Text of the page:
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Analysts and traders surveyed by Reuters on Monday indicated that OPEC+ 2.2 million barrel-per-day production cuts in the first-quarter of the New Year will be counterbalanced by a potential supply surplus, signaling a bearish outlook for oil prices.
OPEC+ output cut announcements resulting from a November 30 meeting failed to move the needle on oil prices, prompting the Saudi Energy Minister to criticize commentators for failing to understand the deal. It also prompted an urgent trip for Russian President Vladimir Putin to Saudi Arabia, and a flurry of speculation that the cartel has lost its ability to move the market due to increased U.S. output.
Both Saudi Arabia and Russia have indicated that cuts may be extended beyond the first quarter of 2024; however, this has done little to assuage analyst concerns over what amounts to a short, three-month voluntary output cut agreement.
"I don't think a three-month cut is long enough to make a meaningful difference in terms of physical supply even if everyone stuck to it," Surrey Clean Energy director Adi Imsirovic told Reuters on Monday.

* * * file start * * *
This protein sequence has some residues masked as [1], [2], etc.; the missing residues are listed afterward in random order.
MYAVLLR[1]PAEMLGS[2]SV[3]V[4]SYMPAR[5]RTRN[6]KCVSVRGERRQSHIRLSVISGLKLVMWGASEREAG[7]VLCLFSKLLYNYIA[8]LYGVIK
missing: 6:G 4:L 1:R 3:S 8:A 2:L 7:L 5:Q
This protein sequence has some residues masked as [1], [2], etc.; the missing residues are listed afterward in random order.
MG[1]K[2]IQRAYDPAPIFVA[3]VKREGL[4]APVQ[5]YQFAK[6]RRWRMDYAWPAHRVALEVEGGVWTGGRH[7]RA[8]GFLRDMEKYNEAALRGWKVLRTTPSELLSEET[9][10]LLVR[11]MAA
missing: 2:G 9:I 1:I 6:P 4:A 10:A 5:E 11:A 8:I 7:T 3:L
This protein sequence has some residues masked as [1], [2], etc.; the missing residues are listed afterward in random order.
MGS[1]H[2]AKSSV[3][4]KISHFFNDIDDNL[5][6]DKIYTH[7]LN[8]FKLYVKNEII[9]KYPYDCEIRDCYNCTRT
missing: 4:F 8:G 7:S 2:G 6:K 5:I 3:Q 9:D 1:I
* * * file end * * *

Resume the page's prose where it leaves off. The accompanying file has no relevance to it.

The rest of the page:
Analysts from both Macquarie and Investic echoed this sentiment in statements to Reuters.
"Unfortunately, we won't have an idea of January output until the end of that month, and this is a long time in the oil market," Investic’s Callum Macpherson said, adding: "The cuts are only scheduled to last for three months and it can take up to one or two months for cuts to be implemented."
Macquarie also suggested cuts will need to be extended for an effect.
The Energy Information Administration (EIA) showed that U.S. average daily production in September was unchanged from its record-high rate in August of 13.24 million barrels. In the period from 2014-2016, the Saudis managed to disrupt American shale producers with output cuts that led to oil prices shedding 70%. Now, however, American shale producers have consolidated and are less vulnerable to OPEC output decisions.
By Charles Kennedy for Oilprice.com
Charles is a writer for Oilprice.com